Today’s labour market changes rapidly. Jobs, skills and qualifications that were in demand 5 years ago can disappear in the blink of an eye. This not only has devastating effects on the employees whose skills and qualifications are no longer up-to-date but it also impacts business and the economy on many levels.
When one employee falters or leaves and another is brought in time is lost, additional resources are consumed to train and get the next employee up-to-date and a loss of historical knowledge and perspective that goes with the departing employee. Letting go of employees whose skills are out of date can have a ripple effect throughout the organization creating unease that impacts productivity and employee engagement. Yet keeping employees whose skills are no longer cutting edge also costs the organization in lost productivity and opportunities to remain competitive.
As much as an individual employee has the responsibility to ensure his/her skills and knowledge are relevant the organization also has a stake and plays a role in helping employees remain current. Organizations who show their employees they care about employee career development often report higher employee motivation, engagement and productivity. It pays to support your employee’s skills development on many levels.
More Education For More People More of the Time
Many career fields require members to regularly attend training and education to maintain their status as a licensed or qualified professional. However, for many people once education and training is attained and an individual has a job further education takes a backseat to getting the job done in the moment. It can be a tragedy when a hard working employee remains focussed on the task in front of him or her, to meet the demands of a job, but loses sight of what may be coming next.
In today’s economy more jobs require more continued education and training. As an organization it can be vital to have a workforce with access to the latest skills and knowledge. Actively encouraging your workforce to pursue training and education is vital to remain agile and competitive. In Canada we have seen the controversy around hiring foreign workers to fill jobs where Canadians lack skills (or interest). In response the Canadian government has created their Express Entry program that allows individuals in certain fields with specific skills to have an ‘express’ entry to Canada. While that may be a great idea to help support the economy and fill jobs, Canadian organizations can also create their own skilled workforce by looking within and helping their current employees transition to future jobs through educational support.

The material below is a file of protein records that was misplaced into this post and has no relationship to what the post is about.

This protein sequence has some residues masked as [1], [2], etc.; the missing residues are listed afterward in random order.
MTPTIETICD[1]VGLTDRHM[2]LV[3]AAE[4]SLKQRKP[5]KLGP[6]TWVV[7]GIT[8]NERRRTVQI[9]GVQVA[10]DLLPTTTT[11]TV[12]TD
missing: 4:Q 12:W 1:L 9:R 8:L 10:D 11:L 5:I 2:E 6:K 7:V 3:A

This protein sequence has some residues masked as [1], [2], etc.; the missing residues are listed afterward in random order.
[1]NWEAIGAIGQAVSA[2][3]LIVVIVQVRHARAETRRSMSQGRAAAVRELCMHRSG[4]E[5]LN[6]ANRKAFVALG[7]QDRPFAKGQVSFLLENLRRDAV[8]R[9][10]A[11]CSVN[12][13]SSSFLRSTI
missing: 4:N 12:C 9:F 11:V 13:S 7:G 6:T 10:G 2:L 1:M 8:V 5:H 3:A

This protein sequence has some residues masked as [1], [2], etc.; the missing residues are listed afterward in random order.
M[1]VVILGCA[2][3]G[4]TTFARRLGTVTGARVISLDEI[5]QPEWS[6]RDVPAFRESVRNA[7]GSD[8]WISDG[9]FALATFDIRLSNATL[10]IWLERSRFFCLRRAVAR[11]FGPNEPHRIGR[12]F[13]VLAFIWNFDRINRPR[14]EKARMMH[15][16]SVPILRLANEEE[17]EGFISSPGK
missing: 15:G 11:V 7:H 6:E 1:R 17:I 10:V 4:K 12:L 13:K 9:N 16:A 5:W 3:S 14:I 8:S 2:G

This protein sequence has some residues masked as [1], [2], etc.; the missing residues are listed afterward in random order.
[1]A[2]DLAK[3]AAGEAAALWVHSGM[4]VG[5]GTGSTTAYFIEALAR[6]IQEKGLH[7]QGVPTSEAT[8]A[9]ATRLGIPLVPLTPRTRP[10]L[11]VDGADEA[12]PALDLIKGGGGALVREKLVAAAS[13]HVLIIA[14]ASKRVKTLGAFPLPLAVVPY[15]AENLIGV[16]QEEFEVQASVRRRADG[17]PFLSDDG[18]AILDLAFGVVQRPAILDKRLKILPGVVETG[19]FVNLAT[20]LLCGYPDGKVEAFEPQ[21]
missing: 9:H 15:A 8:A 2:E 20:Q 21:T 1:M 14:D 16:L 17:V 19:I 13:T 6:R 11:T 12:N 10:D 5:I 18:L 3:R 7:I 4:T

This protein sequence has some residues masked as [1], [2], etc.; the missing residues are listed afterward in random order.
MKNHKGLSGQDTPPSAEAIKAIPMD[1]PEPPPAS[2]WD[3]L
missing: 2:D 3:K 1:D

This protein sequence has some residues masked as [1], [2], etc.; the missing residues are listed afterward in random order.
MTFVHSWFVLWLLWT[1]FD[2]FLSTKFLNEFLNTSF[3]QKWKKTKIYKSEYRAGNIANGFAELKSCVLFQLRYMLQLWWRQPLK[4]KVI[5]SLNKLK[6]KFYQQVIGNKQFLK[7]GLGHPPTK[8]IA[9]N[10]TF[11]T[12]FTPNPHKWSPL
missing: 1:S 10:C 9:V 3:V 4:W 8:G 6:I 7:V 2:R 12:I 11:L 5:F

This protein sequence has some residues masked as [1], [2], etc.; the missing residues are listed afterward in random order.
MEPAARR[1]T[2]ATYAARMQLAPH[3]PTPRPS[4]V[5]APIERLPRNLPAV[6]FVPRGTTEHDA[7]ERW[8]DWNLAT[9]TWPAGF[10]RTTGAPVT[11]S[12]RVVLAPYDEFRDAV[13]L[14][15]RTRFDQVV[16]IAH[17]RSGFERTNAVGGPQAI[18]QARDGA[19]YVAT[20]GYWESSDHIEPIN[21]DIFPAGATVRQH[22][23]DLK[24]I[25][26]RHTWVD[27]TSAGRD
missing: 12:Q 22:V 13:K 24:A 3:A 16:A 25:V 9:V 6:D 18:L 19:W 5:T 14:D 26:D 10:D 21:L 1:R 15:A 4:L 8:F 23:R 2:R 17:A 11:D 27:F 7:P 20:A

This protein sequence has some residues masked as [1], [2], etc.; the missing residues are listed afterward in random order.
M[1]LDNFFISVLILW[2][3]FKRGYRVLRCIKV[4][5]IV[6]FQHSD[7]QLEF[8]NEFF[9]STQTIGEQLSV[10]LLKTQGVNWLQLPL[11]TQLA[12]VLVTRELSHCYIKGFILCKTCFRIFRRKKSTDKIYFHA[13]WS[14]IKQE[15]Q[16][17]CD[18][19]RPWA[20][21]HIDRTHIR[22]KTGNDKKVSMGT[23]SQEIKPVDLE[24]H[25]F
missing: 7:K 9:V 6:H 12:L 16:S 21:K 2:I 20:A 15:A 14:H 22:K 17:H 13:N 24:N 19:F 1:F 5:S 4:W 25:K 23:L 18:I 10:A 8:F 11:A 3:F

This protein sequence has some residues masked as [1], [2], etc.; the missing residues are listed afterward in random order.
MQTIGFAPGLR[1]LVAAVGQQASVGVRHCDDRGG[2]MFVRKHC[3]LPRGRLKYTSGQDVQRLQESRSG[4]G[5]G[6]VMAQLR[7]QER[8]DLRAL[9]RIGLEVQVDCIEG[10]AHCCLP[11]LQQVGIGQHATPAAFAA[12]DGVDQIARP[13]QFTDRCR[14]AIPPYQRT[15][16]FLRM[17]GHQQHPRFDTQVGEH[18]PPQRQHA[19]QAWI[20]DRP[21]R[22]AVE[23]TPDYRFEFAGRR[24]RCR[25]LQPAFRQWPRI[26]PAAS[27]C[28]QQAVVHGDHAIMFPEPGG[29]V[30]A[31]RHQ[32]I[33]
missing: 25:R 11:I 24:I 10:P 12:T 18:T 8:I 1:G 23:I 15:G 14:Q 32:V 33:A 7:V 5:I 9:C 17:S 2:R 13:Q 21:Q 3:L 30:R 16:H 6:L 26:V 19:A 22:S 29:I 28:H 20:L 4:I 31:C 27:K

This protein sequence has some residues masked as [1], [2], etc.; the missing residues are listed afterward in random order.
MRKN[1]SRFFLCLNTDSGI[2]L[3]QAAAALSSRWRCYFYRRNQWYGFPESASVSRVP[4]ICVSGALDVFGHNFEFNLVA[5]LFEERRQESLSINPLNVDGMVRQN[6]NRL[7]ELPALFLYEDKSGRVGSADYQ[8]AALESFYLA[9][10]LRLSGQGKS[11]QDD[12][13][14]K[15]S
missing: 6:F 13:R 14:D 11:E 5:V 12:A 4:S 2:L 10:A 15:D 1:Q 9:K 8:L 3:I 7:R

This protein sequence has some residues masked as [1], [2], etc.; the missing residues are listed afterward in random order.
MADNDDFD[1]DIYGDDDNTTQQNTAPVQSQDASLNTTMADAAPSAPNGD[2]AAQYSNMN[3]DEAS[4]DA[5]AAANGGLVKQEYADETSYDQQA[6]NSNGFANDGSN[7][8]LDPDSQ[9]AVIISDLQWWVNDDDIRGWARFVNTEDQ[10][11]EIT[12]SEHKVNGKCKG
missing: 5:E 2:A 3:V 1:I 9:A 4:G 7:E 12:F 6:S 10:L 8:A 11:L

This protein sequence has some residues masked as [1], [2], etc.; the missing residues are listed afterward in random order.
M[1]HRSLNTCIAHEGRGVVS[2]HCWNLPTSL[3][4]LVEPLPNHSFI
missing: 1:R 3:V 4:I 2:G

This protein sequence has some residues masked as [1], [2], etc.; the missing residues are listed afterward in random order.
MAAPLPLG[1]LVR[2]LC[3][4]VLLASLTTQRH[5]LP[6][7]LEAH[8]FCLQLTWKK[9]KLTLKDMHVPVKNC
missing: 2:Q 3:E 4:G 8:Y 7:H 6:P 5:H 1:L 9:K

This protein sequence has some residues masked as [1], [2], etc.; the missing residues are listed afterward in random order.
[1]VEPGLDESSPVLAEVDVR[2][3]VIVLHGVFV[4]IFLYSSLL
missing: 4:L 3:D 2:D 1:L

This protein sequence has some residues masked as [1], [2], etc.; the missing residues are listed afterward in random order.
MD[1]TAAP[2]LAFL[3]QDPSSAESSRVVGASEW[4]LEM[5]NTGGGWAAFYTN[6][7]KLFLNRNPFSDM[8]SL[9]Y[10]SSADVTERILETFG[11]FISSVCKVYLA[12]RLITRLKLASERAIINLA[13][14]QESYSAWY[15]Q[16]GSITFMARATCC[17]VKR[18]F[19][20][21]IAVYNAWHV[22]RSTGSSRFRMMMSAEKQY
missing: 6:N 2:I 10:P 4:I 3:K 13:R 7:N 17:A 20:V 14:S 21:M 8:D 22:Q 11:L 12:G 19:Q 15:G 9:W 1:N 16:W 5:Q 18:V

Training and development are vital components of not only a strong organization but also the well being of their employees. Opportunities to learn and grow can foster positive attitudes in employees. When possible an organization should consider the value encouraging employees to obtain further education and training.
6 Ways You Can You Support Employee Education
1) Provide career development path coaching: Employees care when their employers care. Frequently when asked what they want from an organization many employees cite career growth. Often they do not have the knowledge or resources to see the clear path to this growth. Providing employees with career direction assistance either in house or from a third party Career Coach can be an excellent way to identify what education and training is important for the long term viability of the employee and the organization.
2) Provide tuition reimbursement: Education is costly; It drains for ones energy and ones financial resources. Helping to support employees who need or who want further education and training can build employee loyalty as it is also updating skill and knowledge.
3) Cover professional membership dues: Encourage your employees to become members of their professional associations where they can gain access to additional training and information and stay on top of the latest developments in their field.
4) Offer sabbaticals: For employees with a longstanding history at your organization offer the opportunity for a sabbatical of 3, 6 or 12 months to obtain further education or training. You do not need to continue to pay their salary during this time (although a few organizations do). However you may provide the employee with an opportunity to continue receiving benefits and accruing seniority and, of course, offer to hold their job for their return.
5) Flexible jobs: Flexible jobs are a popular topic on many levels, often designed to meet the personal needs of an employee. But flexible jobs that allow an employee to return to school part-time to obtain further education can benefit both employee and organization. More and more education can be picked up through a flexible program of online study such as MOOCs (massive open online courses). Some of these programs are offered free or for little cost.
6) In house educational support: With this increase in and access to online education training and education can be found on your doorstep. But not all employees can flourish in an online or MOOC setting. If you have other employees with additional training or more current education providing an opportunity for employees to receive in-house tutoring or support (under clearly designed guidelines) can do wonders for both skills development and community building. You can implement weekly tutoring or ‘classroom’ sharing sessions on certain topics regardless of whether your employees are enrolled in external training.
To remain competitive and productive an organization will need a highly trained, educated and motivated workforce. Helping your employees stay educated and feel supported can contribute to the ultimate success of your organization.